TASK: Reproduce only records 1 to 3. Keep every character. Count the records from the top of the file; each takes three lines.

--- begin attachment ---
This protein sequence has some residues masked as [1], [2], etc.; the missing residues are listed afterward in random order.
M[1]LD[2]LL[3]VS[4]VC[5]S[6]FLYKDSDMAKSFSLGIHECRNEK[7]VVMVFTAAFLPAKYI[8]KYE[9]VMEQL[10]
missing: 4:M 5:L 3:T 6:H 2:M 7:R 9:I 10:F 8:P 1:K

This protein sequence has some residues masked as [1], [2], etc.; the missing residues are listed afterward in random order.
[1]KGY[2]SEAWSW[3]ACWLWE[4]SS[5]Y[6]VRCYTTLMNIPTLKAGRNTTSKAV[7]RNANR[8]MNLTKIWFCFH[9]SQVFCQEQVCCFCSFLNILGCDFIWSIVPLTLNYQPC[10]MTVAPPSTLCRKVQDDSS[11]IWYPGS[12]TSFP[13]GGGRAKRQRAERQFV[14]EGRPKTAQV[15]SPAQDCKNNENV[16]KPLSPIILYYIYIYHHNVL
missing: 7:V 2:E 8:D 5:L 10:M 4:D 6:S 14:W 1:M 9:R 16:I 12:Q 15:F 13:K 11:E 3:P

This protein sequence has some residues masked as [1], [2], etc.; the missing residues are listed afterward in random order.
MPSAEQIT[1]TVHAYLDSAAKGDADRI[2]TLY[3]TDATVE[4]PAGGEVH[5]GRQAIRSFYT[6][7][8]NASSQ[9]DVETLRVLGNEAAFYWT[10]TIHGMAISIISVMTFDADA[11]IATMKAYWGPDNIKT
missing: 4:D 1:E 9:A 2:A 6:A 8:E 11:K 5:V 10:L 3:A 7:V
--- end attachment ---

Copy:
This protein sequence has some residues masked as [1], [2], etc.; the missing residues are listed afterward in random order.
M[1]LD[2]LL[3]VS[4]VC[5]S[6]FLYKDSDMAKSFSLGIHECRNEK[7]VVMVFTAAFLPAKYI[8]KYE[9]VMEQL[10]
missing: 4:M 5:L 3:T 6:H 2:M 7:R 9:I 10:F 8:P 1:K

This protein sequence has some residues masked as [1], [2], etc.; the missing residues are listed afterward in random order.
[1]KGY[2]SEAWSW[3]ACWLWE[4]SS[5]Y[6]VRCYTTLMNIPTLKAGRNTTSKAV[7]RNANR[8]MNLTKIWFCFH[9]SQVFCQEQVCCFCSFLNILGCDFIWSIVPLTLNYQPC[10]MTVAPPSTLCRKVQDDSS[11]IWYPGS[12]TSFP[13]GGGRAKRQRAERQFV[14]EGRPKTAQV[15]SPAQDCKNNENV[16]KPLSPIILYYIYIYHHNVL
missing: 7:V 2:E 8:D 5:L 10:M 4:D 6:S 14:W 1:M 9:R 16:I 12:Q 15:F 13:K 11:E 3:P

This protein sequence has some residues masked as [1], [2], etc.; the missing residues are listed afterward in random order.
MPSAEQIT[1]TVHAYLDSAAKGDADRI[2]TLY[3]TDATVE[4]PAGGEVH[5]GRQAIRSFYT[6][7][8]NASSQ[9]DVETLRVLGNEAAFYWT[10]TIHGMAISIISVMTFDADA[11]IATMKAYWGPDNIKT
missing: 4:D 1:E 9:A 2:A 6:A 8:E 11:K 5:V 10:L 3:A 7:V